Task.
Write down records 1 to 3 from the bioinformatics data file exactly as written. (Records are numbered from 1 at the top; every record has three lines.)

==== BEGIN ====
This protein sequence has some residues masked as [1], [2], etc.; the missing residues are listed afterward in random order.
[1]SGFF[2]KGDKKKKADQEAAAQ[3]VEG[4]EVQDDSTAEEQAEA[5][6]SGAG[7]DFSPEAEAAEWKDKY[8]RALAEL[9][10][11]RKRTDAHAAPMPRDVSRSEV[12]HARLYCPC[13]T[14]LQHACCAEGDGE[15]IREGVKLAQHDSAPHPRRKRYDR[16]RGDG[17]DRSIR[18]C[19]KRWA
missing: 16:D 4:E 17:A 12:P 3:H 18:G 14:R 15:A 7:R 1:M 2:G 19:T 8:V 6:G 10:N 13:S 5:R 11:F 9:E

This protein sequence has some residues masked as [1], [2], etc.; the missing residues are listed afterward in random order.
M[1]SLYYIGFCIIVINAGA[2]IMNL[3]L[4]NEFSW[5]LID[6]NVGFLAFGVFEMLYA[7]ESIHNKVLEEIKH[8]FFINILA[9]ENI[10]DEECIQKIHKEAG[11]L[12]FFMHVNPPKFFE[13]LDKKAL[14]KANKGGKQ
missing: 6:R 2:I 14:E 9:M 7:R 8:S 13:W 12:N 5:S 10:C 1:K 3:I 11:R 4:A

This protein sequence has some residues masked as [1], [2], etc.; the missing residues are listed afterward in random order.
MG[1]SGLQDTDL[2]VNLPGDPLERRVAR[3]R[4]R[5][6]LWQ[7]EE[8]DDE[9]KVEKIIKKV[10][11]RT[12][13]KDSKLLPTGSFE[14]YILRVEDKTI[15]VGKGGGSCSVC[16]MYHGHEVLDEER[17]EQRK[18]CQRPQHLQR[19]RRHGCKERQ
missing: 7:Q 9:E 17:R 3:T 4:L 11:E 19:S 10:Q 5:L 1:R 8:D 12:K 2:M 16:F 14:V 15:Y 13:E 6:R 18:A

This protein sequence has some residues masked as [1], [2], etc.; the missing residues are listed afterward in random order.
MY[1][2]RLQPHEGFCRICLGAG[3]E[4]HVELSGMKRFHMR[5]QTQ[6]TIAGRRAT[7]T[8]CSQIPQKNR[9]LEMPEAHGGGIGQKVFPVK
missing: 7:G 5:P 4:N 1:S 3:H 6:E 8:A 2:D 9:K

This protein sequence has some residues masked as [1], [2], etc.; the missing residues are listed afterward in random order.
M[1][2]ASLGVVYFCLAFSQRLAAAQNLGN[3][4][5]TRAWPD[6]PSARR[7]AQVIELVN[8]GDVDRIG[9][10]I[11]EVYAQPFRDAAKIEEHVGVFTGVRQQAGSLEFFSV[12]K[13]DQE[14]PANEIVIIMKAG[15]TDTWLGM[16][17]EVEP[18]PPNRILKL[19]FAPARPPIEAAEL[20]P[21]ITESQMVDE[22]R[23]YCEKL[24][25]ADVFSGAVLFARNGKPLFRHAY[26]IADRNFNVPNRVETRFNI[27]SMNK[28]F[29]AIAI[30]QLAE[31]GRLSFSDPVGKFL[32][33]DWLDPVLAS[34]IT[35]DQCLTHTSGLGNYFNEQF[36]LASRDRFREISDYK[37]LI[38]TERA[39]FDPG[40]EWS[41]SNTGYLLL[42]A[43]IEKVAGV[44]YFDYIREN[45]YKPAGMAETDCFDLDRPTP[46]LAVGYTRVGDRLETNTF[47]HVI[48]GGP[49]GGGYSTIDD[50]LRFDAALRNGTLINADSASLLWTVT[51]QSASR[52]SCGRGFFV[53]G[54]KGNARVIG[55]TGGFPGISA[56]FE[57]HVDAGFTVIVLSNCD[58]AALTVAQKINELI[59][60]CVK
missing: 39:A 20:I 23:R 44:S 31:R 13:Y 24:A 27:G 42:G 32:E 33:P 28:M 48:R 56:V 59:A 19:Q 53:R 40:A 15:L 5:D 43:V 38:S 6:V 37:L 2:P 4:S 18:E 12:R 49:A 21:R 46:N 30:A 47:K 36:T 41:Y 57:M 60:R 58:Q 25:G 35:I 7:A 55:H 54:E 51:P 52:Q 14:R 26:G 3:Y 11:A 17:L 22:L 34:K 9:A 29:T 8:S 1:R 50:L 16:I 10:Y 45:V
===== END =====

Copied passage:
This protein sequence has some residues masked as [1], [2], etc.; the missing residues are listed afterward in random order.
[1]SGFF[2]KGDKKKKADQEAAAQ[3]VEG[4]EVQDDSTAEEQAEA[5][6]SGAG[7]DFSPEAEAAEWKDKY[8]RALAEL[9][10][11]RKRTDAHAAPMPRDVSRSEV[12]HARLYCPC[13]T[14]LQHACCAEGDGE[15]IREGVKLAQHDSAPHPRRKRYDR[16]RGDG[17]DRSIR[18]C[19]KRWA
missing: 16:D 4:E 17:A 12:P 3:H 18:G 14:R 15:A 7:R 1:M 2:G 19:T 8:V 6:G 10:N 13:S 5:R 11:F 9:E

This protein sequence has some residues masked as [1], [2], etc.; the missing residues are listed afterward in random order.
M[1]SLYYIGFCIIVINAGA[2]IMNL[3]L[4]NEFSW[5]LID[6]NVGFLAFGVFEMLYA[7]ESIHNKVLEEIKH[8]FFINILA[9]ENI[10]DEECIQKIHKEAG[11]L[12]FFMHVNPPKFFE[13]LDKKAL[14]KANKGGKQ
missing: 6:R 2:I 14:E 9:M 7:R 8:S 13:W 12:N 5:S 10:C 1:K 3:I 11:R 4:A

This protein sequence has some residues masked as [1], [2], etc.; the missing residues are listed afterward in random order.
MG[1]SGLQDTDL[2]VNLPGDPLERRVAR[3]R[4]R[5][6]LWQ[7]EE[8]DDE[9]KVEKIIKKV[10][11]RT[12][13]KDSKLLPTGSFE[14]YILRVEDKTI[15]VGKGGGSCSVC[16]MYHGHEVLDEER[17]EQRK[18]CQRPQHLQR[19]RRHGCKERQ
missing: 7:Q 9:E 17:R 3:T 4:L 11:E 19:S 10:Q 5:L 1:R 8:D 12:K 2:M 16:F 14:V 15:Y 13:E 6:R 18:A